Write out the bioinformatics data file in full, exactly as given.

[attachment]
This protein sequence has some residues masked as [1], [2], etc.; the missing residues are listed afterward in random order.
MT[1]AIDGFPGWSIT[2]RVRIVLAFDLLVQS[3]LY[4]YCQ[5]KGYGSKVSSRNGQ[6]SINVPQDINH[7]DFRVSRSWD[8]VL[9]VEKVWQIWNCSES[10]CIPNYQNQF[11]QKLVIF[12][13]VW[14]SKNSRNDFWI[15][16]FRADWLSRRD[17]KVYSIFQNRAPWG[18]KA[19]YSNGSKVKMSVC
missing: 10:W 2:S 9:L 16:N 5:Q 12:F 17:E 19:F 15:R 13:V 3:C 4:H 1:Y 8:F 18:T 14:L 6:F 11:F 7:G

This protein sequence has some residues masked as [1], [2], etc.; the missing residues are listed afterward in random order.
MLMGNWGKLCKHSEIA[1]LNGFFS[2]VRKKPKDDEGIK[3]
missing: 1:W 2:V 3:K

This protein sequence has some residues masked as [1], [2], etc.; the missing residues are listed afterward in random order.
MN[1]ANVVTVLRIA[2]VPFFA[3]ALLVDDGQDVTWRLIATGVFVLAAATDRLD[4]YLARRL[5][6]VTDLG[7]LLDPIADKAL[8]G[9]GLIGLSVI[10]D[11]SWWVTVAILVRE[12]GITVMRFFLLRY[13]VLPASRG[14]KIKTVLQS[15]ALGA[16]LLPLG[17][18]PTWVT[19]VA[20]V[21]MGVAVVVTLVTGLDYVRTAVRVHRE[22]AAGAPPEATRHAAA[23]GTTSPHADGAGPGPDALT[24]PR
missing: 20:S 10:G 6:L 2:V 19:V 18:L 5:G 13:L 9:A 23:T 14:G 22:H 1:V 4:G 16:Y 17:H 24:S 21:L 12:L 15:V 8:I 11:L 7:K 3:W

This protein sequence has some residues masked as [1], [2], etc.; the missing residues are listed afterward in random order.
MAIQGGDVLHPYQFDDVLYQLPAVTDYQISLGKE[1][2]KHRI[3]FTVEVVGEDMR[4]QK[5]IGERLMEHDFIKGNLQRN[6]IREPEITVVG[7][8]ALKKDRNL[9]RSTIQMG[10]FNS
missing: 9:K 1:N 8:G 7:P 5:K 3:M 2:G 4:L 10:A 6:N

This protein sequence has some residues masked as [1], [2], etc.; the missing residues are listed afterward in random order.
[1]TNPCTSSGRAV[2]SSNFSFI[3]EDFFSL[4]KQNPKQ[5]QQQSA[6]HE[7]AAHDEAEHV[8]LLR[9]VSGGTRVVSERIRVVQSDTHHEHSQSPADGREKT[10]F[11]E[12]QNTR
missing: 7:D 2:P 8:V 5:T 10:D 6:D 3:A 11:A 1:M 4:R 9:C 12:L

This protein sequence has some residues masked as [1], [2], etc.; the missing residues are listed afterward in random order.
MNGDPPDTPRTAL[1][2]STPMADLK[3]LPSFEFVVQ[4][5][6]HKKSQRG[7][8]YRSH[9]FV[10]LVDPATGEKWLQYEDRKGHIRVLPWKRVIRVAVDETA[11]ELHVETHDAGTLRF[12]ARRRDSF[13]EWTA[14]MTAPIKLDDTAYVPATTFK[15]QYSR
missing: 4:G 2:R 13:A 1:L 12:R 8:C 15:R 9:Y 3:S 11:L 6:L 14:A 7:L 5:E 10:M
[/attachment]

This protein sequence has some residues masked as [1], [2], etc.; the missing residues are listed afterward in random order.
MT[1]AIDGFPGWSIT[2]RVRIVLAFDLLVQS[3]LY[4]YCQ[5]KGYGSKVSSRNGQ[6]SINVPQDINH[7]DFRVSRSWD[8]VL[9]VEKVWQIWNCSES[10]CIPNYQNQF[11]QKLVIF[12][13]VW[14]SKNSRNDFWI[15][16]FRADWLSRRD[17]KVYSIFQNRAPWG[18]KA[19]YSNGSKVKMSVC
missing: 10:W 2:S 9:L 16:N 5:Q 12:F 17:E 19:F 15:R 13:V 3:C 4:H 1:Y 8:F 18:T 14:L 6:F 11:F 7:G

This protein sequence has some residues masked as [1], [2], etc.; the missing residues are listed afterward in random order.
MLMGNWGKLCKHSEIA[1]LNGFFS[2]VRKKPKDDEGIK[3]
missing: 1:W 2:V 3:K

This protein sequence has some residues masked as [1], [2], etc.; the missing residues are listed afterward in random order.
MN[1]ANVVTVLRIA[2]VPFFA[3]ALLVDDGQDVTWRLIATGVFVLAAATDRLD[4]YLARRL[5][6]VTDLG[7]LLDPIADKAL[8]G[9]GLIGLSVI[10]D[11]SWWVTVAILVRE[12]GITVMRFFLLRY[13]VLPASRG[14]KIKTVLQS[15]ALGA[16]LLPLG[17][18]PTWVT[19]VA[20]V[21]MGVAVVVTLVTGLDYVRTAVRVHRE[22]AAGAPPEATRHAAA[23]GTTSPHADGAGPGPDALT[24]PR
missing: 20:S 10:G 6:L 2:V 19:V 18:L 5:G 13:L 9:A 23:T 14:G 22:H 1:V 4:G 16:Y 17:H 24:S 21:L 12:L 15:V 8:I 11:L 7:K 3:W

This protein sequence has some residues masked as [1], [2], etc.; the missing residues are listed afterward in random order.
MAIQGGDVLHPYQFDDVLYQLPAVTDYQISLGKE[1][2]KHRI[3]FTVEVVGEDMR[4]QK[5]IGERLMEHDFIKGNLQRN[6]IREPEITVVG[7][8]ALKKDRNL[9]RSTIQMG[10]FNS
missing: 9:K 1:N 8:G 7:P 5:K 3:M 2:G 4:L 10:A 6:N

This protein sequence has some residues masked as [1], [2], etc.; the missing residues are listed afterward in random order.
[1]TNPCTSSGRAV[2]SSNFSFI[3]EDFFSL[4]KQNPKQ[5]QQQSA[6]HE[7]AAHDEAEHV[8]LLR[9]VSGGTRVVSERIRVVQSDTHHEHSQSPADGREKT[10]F[11]E[12]QNTR
missing: 7:D 2:P 8:V 5:T 10:D 6:D 3:A 11:A 1:M 4:R 9:C 12:L

This protein sequence has some residues masked as [1], [2], etc.; the missing residues are listed afterward in random order.
MNGDPPDTPRTAL[1][2]STPMADLK[3]LPSFEFVVQ[4][5][6]HKKSQRG[7][8]YRSH[9]FV[10]LVDPATGEKWLQYEDRKGHIRVLPWKRVIRVAVDETA[11]ELHVETHDAGTLRF[12]ARRRDSF[13]EWTA[14]MTAPIKLDDTAYVPATTFK[15]QYSR
missing: 4:G 2:R 13:A 1:L 12:R 8:C 15:R 9:Y 3:S 11:L 6:L 14:A 7:L 5:E 10:M